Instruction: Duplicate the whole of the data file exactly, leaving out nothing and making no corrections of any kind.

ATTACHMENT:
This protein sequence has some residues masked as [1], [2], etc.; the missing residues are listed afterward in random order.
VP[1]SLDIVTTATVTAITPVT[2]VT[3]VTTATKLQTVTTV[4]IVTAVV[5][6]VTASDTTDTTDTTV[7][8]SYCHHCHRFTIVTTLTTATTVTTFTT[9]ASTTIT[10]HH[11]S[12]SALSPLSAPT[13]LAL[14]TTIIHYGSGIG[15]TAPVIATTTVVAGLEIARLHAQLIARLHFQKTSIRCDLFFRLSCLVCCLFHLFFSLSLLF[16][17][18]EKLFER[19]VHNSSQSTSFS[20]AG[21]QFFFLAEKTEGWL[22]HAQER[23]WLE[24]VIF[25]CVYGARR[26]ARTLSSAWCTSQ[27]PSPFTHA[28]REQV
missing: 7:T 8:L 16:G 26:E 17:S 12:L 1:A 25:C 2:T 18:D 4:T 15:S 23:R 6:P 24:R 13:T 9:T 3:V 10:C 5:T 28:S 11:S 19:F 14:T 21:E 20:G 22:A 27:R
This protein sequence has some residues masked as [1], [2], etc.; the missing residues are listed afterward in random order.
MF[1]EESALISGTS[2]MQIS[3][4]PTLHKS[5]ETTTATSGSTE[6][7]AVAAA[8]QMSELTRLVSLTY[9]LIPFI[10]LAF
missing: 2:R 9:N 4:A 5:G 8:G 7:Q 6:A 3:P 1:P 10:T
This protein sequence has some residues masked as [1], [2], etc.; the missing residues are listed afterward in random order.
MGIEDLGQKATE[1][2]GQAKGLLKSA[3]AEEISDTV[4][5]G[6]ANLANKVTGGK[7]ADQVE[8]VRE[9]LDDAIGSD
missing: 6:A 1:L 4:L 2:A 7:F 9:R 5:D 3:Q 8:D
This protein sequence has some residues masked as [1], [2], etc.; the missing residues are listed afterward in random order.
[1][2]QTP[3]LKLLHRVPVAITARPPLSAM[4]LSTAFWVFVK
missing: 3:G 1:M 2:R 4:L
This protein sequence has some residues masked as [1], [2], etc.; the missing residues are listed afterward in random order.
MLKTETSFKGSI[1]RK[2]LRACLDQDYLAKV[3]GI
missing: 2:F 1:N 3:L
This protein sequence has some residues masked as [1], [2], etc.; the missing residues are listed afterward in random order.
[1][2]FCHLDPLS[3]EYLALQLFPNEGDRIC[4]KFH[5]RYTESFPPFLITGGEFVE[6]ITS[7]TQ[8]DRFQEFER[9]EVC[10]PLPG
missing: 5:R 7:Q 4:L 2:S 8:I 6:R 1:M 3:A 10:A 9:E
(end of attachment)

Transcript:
This protein sequence has some residues masked as [1], [2], etc.; the missing residues are listed afterward in random order.
VP[1]SLDIVTTATVTAITPVT[2]VT[3]VTTATKLQTVTTV[4]IVTAVV[5][6]VTASDTTDTTDTTV[7][8]SYCHHCHRFTIVTTLTTATTVTTFTT[9]ASTTIT[10]HH[11]S[12]SALSPLSAPT[13]LAL[14]TTIIHYGSGIG[15]TAPVIATTTVVAGLEIARLHAQLIARLHFQKTSIRCDLFFRLSCLVCCLFHLFFSLSLLF[16][17][18]EKLFER[19]VHNSSQSTSFS[20]AG[21]QFFFLAEKTEGWL[22]HAQER[23]WLE[24]VIF[25]CVYGARR[26]ARTLSSAWCTSQ[27]PSPFTHA[28]REQV
missing: 7:T 8:L 16:G 26:E 17:S 12:L 1:A 25:C 2:T 18:D 4:T 15:S 23:R 6:P 24:R 13:T 9:T 3:V 10:C 5:T 28:S 11:S 19:F 14:T 21:E 20:G 22:A 27:R
This protein sequence has some residues masked as [1], [2], etc.; the missing residues are listed afterward in random order.
MF[1]EESALISGTS[2]MQIS[3][4]PTLHKS[5]ETTTATSGSTE[6][7]AVAAA[8]QMSELTRLVSLTY[9]LIPFI[10]LAF
missing: 2:R 9:N 4:A 5:G 8:G 7:Q 6:A 3:P 1:P 10:T
This protein sequence has some residues masked as [1], [2], etc.; the missing residues are listed afterward in random order.
MGIEDLGQKATE[1][2]GQAKGLLKSA[3]AEEISDTV[4][5]G[6]ANLANKVTGGK[7]ADQVE[8]VRE[9]LDDAIGSD
missing: 6:A 1:L 4:L 2:A 7:F 9:R 5:D 3:Q 8:D
This protein sequence has some residues masked as [1], [2], etc.; the missing residues are listed afterward in random order.
[1][2]QTP[3]LKLLHRVPVAITARPPLSAM[4]LSTAFWVFVK
missing: 3:G 1:M 2:R 4:L
This protein sequence has some residues masked as [1], [2], etc.; the missing residues are listed afterward in random order.
MLKTETSFKGSI[1]RK[2]LRACLDQDYLAKV[3]GI
missing: 2:F 1:N 3:L
This protein sequence has some residues masked as [1], [2], etc.; the missing residues are listed afterward in random order.
[1][2]FCHLDPLS[3]EYLALQLFPNEGDRIC[4]KFH[5]RYTESFPPFLITGGEFVE[6]ITS[7]TQ[8]DRFQEFER[9]EVC[10]PLPG
missing: 5:R 7:Q 4:L 2:S 8:I 6:R 1:M 3:A 10:A 9:E